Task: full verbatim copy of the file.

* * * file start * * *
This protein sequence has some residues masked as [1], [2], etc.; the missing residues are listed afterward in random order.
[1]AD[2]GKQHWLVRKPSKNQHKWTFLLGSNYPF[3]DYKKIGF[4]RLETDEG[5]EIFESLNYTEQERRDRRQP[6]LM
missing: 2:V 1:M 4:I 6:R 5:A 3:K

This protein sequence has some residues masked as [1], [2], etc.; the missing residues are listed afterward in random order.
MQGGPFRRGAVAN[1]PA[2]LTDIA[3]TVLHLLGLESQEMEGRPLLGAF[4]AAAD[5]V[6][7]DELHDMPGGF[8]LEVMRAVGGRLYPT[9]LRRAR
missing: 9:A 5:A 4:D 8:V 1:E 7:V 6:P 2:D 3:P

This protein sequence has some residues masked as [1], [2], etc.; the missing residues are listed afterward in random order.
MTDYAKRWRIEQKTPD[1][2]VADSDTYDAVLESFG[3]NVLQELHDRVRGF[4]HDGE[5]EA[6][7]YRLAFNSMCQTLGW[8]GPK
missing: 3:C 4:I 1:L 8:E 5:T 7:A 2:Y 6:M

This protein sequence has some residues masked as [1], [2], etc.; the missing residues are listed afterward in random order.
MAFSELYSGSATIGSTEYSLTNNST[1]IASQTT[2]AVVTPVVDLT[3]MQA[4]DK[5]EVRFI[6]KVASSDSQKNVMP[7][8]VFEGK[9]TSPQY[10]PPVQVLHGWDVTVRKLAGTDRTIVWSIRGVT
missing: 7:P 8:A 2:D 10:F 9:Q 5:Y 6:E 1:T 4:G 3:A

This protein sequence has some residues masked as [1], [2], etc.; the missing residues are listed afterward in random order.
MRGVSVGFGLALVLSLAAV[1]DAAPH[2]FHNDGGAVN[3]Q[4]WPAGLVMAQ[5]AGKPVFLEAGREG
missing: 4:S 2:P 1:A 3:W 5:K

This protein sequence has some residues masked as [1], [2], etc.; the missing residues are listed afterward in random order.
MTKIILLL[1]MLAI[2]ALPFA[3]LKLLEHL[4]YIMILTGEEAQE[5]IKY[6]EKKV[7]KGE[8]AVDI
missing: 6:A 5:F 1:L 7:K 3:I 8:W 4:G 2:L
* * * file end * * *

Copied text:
This protein sequence has some residues masked as [1], [2], etc.; the missing residues are listed afterward in random order.
[1]AD[2]GKQHWLVRKPSKNQHKWTFLLGSNYPF[3]DYKKIGF[4]RLETDEG[5]EIFESLNYTEQERRDRRQP[6]LM
missing: 2:V 1:M 4:I 6:R 5:A 3:K

This protein sequence has some residues masked as [1], [2], etc.; the missing residues are listed afterward in random order.
MQGGPFRRGAVAN[1]PA[2]LTDIA[3]TVLHLLGLESQEMEGRPLLGAF[4]AAAD[5]V[6][7]DELHDMPGGF[8]LEVMRAVGGRLYPT[9]LRRAR
missing: 9:A 5:A 4:D 8:V 1:E 7:V 6:P 2:D 3:P

This protein sequence has some residues masked as [1], [2], etc.; the missing residues are listed afterward in random order.
MTDYAKRWRIEQKTPD[1][2]VADSDTYDAVLESFG[3]NVLQELHDRVRGF[4]HDGE[5]EA[6][7]YRLAFNSMCQTLGW[8]GPK
missing: 3:C 4:I 1:L 8:E 5:T 7:A 2:Y 6:M

This protein sequence has some residues masked as [1], [2], etc.; the missing residues are listed afterward in random order.
MAFSELYSGSATIGSTEYSLTNNST[1]IASQTT[2]AVVTPVVDLT[3]MQA[4]DK[5]EVRFI[6]KVASSDSQKNVMP[7][8]VFEGK[9]TSPQY[10]PPVQVLHGWDVTVRKLAGTDRTIVWSIRGVT
missing: 7:P 8:A 2:D 10:F 9:Q 5:Y 6:E 1:T 4:G 3:A

This protein sequence has some residues masked as [1], [2], etc.; the missing residues are listed afterward in random order.
MRGVSVGFGLALVLSLAAV[1]DAAPH[2]FHNDGGAVN[3]Q[4]WPAGLVMAQ[5]AGKPVFLEAGREG
missing: 4:S 2:P 1:A 3:W 5:K

This protein sequence has some residues masked as [1], [2], etc.; the missing residues are listed afterward in random order.
MTKIILLL[1]MLAI[2]ALPFA[3]LKLLEHL[4]YIMILTGEEAQE[5]IKY[6]EKKV[7]KGE[8]AVDI
missing: 6:A 5:F 1:L 7:K 3:I 8:W 4:G 2:L